November 23, 1980
They'll probably think it was a misprint in Butte or Battle Creek when they see this score, but there was nothing fluky about it. Cleveland moved into an early lead and twice answered the Celtics when the Green and White appeared to be imposing their will on the game.
The most significant Celtic incursion came in the third quarter. Two quick baskets by the otherwise woeful Larry Bird had brought the Celtics within a point at 62-61 with 10:41 to play in the quarter. The Celtics, who had trailed by 16 in the second period, undoubtedly figured that the Cavs would fold the tent at this point and slink off with defeat No. 16.
But this was Cleveland's night, as the next basket would prove. Boston had opened the second half by forcing a 24-second violation, and now it was a few seconds away from doing it again. Instead, Kenny Carr, a very big man with 22 points, snaked in a Bird-like underhand scoop an instant before the buzzer. And when Bird missed a turnaround, Carr responded with a low post hook to restore the Cleveland advantage to five at 66-61.
The haughty Celtics didn't know it, but they would never get closer than six again. And when they did, at 81-75, the Cavs ran off six straight points as they took an 87-77 lead into the final quarter.
Boston could not get the margin past 10 in the final quarter, and by the midway point, the Celtics were a beaten, disorganized team.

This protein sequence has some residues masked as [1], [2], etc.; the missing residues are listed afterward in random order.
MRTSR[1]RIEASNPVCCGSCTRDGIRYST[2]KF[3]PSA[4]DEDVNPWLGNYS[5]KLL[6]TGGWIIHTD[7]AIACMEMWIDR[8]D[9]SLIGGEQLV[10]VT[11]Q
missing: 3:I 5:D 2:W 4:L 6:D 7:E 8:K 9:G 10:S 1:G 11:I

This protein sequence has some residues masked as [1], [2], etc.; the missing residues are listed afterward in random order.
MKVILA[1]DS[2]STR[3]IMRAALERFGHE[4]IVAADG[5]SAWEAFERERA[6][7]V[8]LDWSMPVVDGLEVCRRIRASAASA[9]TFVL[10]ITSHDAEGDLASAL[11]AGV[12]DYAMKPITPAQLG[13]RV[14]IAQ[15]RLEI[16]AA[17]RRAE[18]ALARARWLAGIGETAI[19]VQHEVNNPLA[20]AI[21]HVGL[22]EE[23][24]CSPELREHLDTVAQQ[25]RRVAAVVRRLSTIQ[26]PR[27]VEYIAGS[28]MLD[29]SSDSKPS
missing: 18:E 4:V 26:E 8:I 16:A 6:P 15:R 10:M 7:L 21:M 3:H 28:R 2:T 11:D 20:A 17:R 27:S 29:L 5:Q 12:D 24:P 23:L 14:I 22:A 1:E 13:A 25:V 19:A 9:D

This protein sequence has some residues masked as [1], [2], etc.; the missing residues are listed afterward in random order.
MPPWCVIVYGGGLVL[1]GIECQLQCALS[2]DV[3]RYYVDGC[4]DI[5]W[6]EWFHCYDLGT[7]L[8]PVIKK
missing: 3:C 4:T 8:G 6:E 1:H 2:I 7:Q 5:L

The key Cavaliers on this big occasion were Randy Smith, with 27, Carr, with his 22, Mike Mitchell, with 21, and sub guard Roger Phegley, whose fourth-quarter marksmanship insured that the Celtics would not come back.
The loss ended a Celtic winning streak at six straight.
Chris Ford fired the ultimate home run ball - a four-point shot - as the Celtics came from 16 points down early in the second quarter to just five back (62-57) at intermission.
Cleveland was in possession of a 62-50 lead with 52 seconds remaining in the half, but the Celtics managed to score an amazing seven points on their final two possessions. First the ever-improving Robert Parish picked off an Eric Fernsten miss and re-deposited the ball with an artful left hand flip, drawing a foul in the process. Then a Cleveland miss set up one last Boston offensive thrust.
Tiny Archibald spotted Ford alone on the left flank, and last year's three-point terror swished a bomb as Richard Washington foolishly ran him over in a vain attempt to block the shot. Ford, who last year missed a similar opportunity against Denver by blowing the free throw, picked himself up and dropped this one through to send the Celtics into the locker room in a better frame of mind.
The Cavaliers had dominated the first half after breaking a 10-10 tie with Bill Laimbeer's layup. Boston may have been taking the 6-15 Cavs too lightly, or they may simply have been unable to cope with Bill Musselman's one-two punch of Smith (20 in the first half of his 700th consecutive game) and Mitchell (15), who evenly divided 24 of Cleveland's 36 first-quarter points. The Celtics trailed by 10 at the quarter, and they deserved their fate.
Down by a 42-26 score with 11:01 left in the half, the Celtics gradually got themselves back into the game, twice coming within seven (46-39, 48-41) as Bill Fitch employed the weird frontcourt combination of Fernsten, Kevin McHale and Parish (17 in the first half). Fernsten replaced the ice-cold Bird with the Cavs leading by a 42-30 score, and Fernsten did a creditable job at both ends.
It appeared as if Boston was getting straightened outmidway through the second quarter when the Celtics got within seven, but Cleveland came back, starting with an amazing right baseline fallaway three-point play (the conventional kind) by the estimable Mr. Smith. The Cavs fought their way to another 13-point (61-48) lead with 1:43 to play, only to find their lead sliced by back-to-back killing sequences of three and four points at a crack as the period ended.